What is ferritin?

By William Aird

A soluble 450 kiloDalton (kDa) protein found in all cells of the body but in especially high concentrations in macrophages of bone marrow, spleen, and liver. Ferritin is comprised of 24 monomer subunits that consist of either heavy type (21 kDa) or light type (19 kDa) polypeptide chains encoded by 2 different ferritin genes. The 24 monomer subunits associate to form a hollow spherical particle that can store up to 4,000 iron atoms as Fe3+ ions. Ferritin provides intracellular storage of bioavailable iron in a safe and readily accessible form, protecting cells from iron-mediated free radical formation and toxicity.

Structure of the murine ferritin complex. From Wikipedia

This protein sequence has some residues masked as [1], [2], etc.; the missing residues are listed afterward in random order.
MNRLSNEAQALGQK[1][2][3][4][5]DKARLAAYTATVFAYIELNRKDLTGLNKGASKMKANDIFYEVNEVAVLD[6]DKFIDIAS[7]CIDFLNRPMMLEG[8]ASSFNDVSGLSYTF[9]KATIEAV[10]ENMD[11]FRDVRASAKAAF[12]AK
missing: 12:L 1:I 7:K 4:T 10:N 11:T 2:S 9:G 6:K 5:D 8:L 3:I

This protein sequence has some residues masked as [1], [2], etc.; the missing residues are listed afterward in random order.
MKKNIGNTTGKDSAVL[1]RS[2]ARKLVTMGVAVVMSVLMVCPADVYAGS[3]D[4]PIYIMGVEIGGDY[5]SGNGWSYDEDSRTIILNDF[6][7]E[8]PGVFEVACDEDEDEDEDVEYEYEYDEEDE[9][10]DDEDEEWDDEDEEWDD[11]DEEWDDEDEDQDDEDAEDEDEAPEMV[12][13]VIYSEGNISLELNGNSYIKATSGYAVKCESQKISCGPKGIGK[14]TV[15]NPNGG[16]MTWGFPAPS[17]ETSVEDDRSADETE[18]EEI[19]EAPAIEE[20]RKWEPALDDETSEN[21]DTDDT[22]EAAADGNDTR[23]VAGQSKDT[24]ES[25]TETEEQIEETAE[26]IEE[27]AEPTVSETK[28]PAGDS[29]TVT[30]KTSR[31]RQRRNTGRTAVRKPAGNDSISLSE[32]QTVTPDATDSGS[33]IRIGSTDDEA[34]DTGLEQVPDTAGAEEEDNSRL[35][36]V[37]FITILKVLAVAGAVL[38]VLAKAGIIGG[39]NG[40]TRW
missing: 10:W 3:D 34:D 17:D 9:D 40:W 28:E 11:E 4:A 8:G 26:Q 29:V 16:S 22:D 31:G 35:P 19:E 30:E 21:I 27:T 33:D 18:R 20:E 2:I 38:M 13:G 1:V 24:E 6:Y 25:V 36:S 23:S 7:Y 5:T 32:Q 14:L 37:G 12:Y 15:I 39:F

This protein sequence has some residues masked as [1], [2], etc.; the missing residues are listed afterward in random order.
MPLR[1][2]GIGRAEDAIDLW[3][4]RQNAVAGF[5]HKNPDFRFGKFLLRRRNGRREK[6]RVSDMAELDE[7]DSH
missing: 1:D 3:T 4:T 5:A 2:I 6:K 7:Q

Ferritin Structure: Apoferritin forms a roughly spherical container within which ferric iron is stored as a ferrihydrite mineral. Apoferritin refers to the iron-free form of the protein; the iron-containing form is termed holoferritin or simply ferritin. The apoferritin shell is composed of 24 subunits of two types, termed H and L, the ratio of which varies widely depending on tissue type and inflammation. Iron is toxic in cellular systems because of its capacity to generate reactive species (shown as yellow spheres) which can directly damage DNA and proteins. From Knovich et al